In the mid-2000’s I taught myself the basics of small bird and mammal taxidermy. I had been exploring the website of Polly Morgan around that time and had been thinking of trying my hand at the skill. Upon discovering a very freshly deceased duck on a lawn while walking home from a graveyard shift baking job as the sun rose, I thought, well, now is as good a time as any.
My taxidermy tools, a DIY pigeon body form,
preparing the pigeon, and sewing the form into the pigeon.
In addition to online research, I had a copy of The Complete Guide to Upland Bird Taxidermy. The duck went in the deep freeze and I never got around to him, but once friends found out I was interested in the practice, everyone had some beloved deceased pet in their freezer to donate.
I was walking miles a day after the graveyard shift and keeping my eyes open, and by and by, I found a perfectly intact pigeon. She was incorporated into my installation piece for the Free Sheep Foundation (see above). This included an enormous quilt of a dissected pigeon, complete with red velvet heart, with a mid-section that could be delicately snapped shut to form a lovely breast.
I titled the piece after Luke 9:58. I was feeling particularly insecure in my living conditions, as they had been frequently transient and I was in an unstable and abusive relationship, and so that passage spoke to me.
For Christmas of the same year, with careful study, I prepared some pigeon and parakeet wings and feet, as well as some other natural specimens such as crab leg parts, blown-out eggs, stamps, plant specimens, tiny paintings, and the like. I made these into painted Wunderkammer for close friends and family.
(Chopin, Nocturne n.1 op.27 in c-sharp)
It was mostly birds and the occasional small mammal I was working with. Dissection is one thing; taxidermy is another. Both have their challenges. There is a certain clinical distance that is necessary to do this type of work. I don’t know what it is to practice vivisection, or surgery on a living animal or human, but I have witnessed autopsies. Maybe I have a sensitive disposition, but my brief experience in a morgue had a great effect on me. It isn’t a problem with blood or gore, and as far as the living, I am reasonably certain I could tie a tourniquet or deliver a baby in an emergency. But I have a hard time manifesting the necessary distance required to do the job in the stillness and quiet on a dead body, and find myself rapidly oscillating between imagining the previous life of the parts I am handling and their strange inseparable yet somehow separated nature from the person who animated them. My morgue experience was recalled, albeit in a less extreme way, when it came to the taxidermy of these creatures.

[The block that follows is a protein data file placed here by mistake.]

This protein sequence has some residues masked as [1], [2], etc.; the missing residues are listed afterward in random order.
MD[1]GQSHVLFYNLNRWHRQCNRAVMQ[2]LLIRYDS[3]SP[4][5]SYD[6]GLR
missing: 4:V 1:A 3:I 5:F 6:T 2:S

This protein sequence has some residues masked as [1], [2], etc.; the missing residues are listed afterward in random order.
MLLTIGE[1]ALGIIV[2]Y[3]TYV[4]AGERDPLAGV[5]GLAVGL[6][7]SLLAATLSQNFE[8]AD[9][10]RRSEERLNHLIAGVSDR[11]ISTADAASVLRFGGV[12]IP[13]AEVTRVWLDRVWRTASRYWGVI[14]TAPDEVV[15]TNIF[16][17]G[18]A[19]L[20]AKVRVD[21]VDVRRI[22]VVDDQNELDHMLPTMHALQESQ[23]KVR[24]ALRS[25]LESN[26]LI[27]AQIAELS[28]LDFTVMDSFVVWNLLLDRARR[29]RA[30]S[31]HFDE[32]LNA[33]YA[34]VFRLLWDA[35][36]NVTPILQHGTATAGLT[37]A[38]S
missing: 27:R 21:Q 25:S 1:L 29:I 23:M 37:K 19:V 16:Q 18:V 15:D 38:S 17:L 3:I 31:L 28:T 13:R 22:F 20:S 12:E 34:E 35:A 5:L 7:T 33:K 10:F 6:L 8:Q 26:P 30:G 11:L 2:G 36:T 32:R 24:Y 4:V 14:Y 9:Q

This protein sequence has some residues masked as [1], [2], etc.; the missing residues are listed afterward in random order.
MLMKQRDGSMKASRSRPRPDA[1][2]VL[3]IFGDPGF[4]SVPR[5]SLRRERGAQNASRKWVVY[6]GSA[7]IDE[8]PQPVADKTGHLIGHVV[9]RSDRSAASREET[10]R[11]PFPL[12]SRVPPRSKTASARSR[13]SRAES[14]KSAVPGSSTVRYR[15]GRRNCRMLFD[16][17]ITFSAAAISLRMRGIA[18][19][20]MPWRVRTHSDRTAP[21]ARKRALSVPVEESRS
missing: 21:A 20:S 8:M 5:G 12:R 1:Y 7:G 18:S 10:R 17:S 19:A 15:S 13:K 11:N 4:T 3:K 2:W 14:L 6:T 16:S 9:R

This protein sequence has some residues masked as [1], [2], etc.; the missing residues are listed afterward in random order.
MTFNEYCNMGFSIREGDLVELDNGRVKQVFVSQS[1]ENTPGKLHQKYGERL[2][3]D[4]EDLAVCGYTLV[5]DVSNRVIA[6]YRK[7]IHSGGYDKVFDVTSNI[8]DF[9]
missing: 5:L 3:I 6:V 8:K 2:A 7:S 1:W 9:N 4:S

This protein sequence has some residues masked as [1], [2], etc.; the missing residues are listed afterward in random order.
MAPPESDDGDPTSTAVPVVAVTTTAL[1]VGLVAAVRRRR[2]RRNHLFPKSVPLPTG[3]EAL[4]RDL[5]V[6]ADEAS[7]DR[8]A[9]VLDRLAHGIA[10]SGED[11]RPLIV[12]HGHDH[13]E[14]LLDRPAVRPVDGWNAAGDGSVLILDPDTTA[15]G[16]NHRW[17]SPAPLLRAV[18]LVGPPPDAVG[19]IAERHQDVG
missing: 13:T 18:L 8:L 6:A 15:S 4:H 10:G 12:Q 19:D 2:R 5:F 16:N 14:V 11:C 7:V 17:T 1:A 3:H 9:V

In dissection and autopsy, one can distance themselves in certain ways: it is an exploration of inner anatomy, a cold scientific exercise in locations and labels once initial incisions are made. With taxidermy, it isn’t the inside of the individual parts or main core that is explored, where disassociation from the greater whole might come more easily. Instead, it is every inch of the skin explored as it is peeled away. Bones are broken apart, almost every part of the skin is cut away from the body delicately, often the brain is cleaned out of the skull, and every fiber that attaches skin to muscle has to be delicately severed and the skin peeled away painstakingly. This includes the face, the eyelids, the beak or lips. The point is that there is a difference in intimacy when it comes to a dissection and a taxidermy, and that is where the soundtrack comes in.
(Maria Callas, Norma: Casta Diva)
In order to create the necessary feeling of distance, I found classical music to be helpful, especially Chopin. This was good for the preparatory phase. Music with lyrics seemed obscene when I was making initial incisions. Once I had passed the initial difficult phase of opening up the animal and needed to focus and concentrate on individual parts, sweet music like Maria Callas or Joanna Newsom helped me to maintain a gentle feeling toward the work instead of any sort of revulsion. Aggressive music would have been totally inappropriate.
(As an aside: I was recently informed that an old roommate- one completely un-involved in my practice, and whom I haven’t spoken to in years- is writing on social media about my specific experiences of taxidermy in general, as well as the emotional effect of the practice and a desire for a certain soundtrack in particular, as being their own skill, practice, and experience. This is strange, but after all, it is a pretty good story.)
Two goat heads, who I received from a friend of a chef. The goats were slaughtered at a farm outside of Seattle for sale to local restaurants, and he retained the heads. Unfortunately, I went on tour before I could taxidermy the heads, which would have been great specimens.
Self-taught taxidermy was an interesting experience, but ultimately, dead animal parts aren’t my medium. With a delicate constitution, the lengths I have to go to in order to facilitate what was essentially disassociation don’t seem healthy. Furthermore, the modern Wunderkammer and more “whimsical” pieces skirt the line of taste when it comes to working with taxidermied creatures, and I definitely find “rogue taxidermy” projects outside the context of actual Victoriana to be totally repulsive. Good work can be done in the medium and people like Morgan manage it, but once it was time to leave on tour, I was glad to give up my kit.
“Polly Morgan.” Polly Morgan, pollymorgan.co.uk/. Accessed 15 Aug. 2017.
Citing this page (as all photographs and information are, indeed, my own):
Solomon, Alana. “Things That Seem Incredible.” Ortolana Studio. Ortolana Studio, 13 August 2017.